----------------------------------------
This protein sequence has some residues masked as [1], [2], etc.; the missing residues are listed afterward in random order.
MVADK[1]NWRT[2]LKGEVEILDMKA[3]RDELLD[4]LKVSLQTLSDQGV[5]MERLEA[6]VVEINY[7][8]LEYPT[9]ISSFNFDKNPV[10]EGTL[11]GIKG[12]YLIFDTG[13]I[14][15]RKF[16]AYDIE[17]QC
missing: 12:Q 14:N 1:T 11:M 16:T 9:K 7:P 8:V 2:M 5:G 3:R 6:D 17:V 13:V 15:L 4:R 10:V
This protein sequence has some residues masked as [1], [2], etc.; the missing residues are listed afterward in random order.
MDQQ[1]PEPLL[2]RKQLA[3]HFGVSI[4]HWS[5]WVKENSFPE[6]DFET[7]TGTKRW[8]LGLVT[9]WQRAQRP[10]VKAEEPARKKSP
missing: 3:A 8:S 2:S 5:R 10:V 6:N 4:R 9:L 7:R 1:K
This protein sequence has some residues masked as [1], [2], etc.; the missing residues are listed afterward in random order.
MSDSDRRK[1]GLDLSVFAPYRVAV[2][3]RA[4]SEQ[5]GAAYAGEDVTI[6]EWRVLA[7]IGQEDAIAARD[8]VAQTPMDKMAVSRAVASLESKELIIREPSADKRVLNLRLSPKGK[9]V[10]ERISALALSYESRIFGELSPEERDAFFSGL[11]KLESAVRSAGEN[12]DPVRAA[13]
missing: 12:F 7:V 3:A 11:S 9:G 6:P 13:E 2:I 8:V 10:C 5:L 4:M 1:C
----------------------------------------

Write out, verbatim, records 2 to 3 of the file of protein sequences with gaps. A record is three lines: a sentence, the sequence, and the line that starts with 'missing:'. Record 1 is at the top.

This protein sequence has some residues masked as [1], [2], etc.; the missing residues are listed afterward in random order.
MDQQ[1]PEPLL[2]RKQLA[3]HFGVSI[4]HWS[5]WVKENSFPE[6]DFET[7]TGTKRW[8]LGLVT[9]WQRAQRP[10]VKAEEPARKKSP
missing: 3:A 8:S 2:S 5:R 10:V 6:N 4:R 9:L 7:R 1:K
This protein sequence has some residues masked as [1], [2], etc.; the missing residues are listed afterward in random order.
MSDSDRRK[1]GLDLSVFAPYRVAV[2][3]RA[4]SEQ[5]GAAYAGEDVTI[6]EWRVLA[7]IGQEDAIAARD[8]VAQTPMDKMAVSRAVASLESKELIIREPSADKRVLNLRLSPKGK[9]V[10]ERISALALSYESRIFGELSPEERDAFFSGL[11]KLESAVRSAGEN[12]DPVRAA[13]
missing: 12:F 7:V 3:A 11:S 9:G 6:P 13:E 2:I 8:V 10:C 5:L 4:M 1:C